Can’t believe it’s already one year since I started working for Factomize. At the time, I only had a superficial knowledge of blockchains and no experience writing Golang. David’s charge to have me become a Factom Protocol core developer seemed like an almost insurmountable task.
At first, I just worked on the Factomize forum, which was more in line with my area of expertise, while getting familiar with the Factom community and node. A couple of months later it was time to learn Golang and familiarize myself with the core code. My first pull request was on January 7th, 2019, simply adding myself to the factomd CLA. That was followed by my first feature implementation: adding https support to the … Read the rest
Over the past couple of weeks, I’ve been involved in the PegNet project and I wanted to share my understanding of what it is and how it works with the rest of the world. I’m a developer and not an economist, so my perspective focuses more on the technical aspects than how to master the market. Due to the large scope of the project, this blog will be split into multiple pieces, with the first one focusing on the Oracle.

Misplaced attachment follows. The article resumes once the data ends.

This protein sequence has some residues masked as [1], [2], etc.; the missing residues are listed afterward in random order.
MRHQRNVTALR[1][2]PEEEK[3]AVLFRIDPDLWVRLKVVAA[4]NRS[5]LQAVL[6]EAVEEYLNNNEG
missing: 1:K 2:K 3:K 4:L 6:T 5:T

PegNet, short for Pegged Network, is a set of tokens pegged to existing currencies. It is built as a Factom Asset Token (“FAT”) standard on top of the Factom Protocol, meaning that the values and transactions sit inside … Read the rest
In my previous blog post on the gossip network, I detailed how the current network has a tendency to form a hub network and how that introduces both inefficiencies and scalability problems. A short recap: when booting up, all nodes connect to the seed nodes, leaving them with a disproportionally vast connection count. This impacts the fanout of messages with the seed nodes receiving a disproportionate amount of messages, the duplicates of which are dropped.
The ideal network structure is every node in the system connected to an equal amount of other nodes. This is made difficult by the fact that nodes are not aware of the network topology.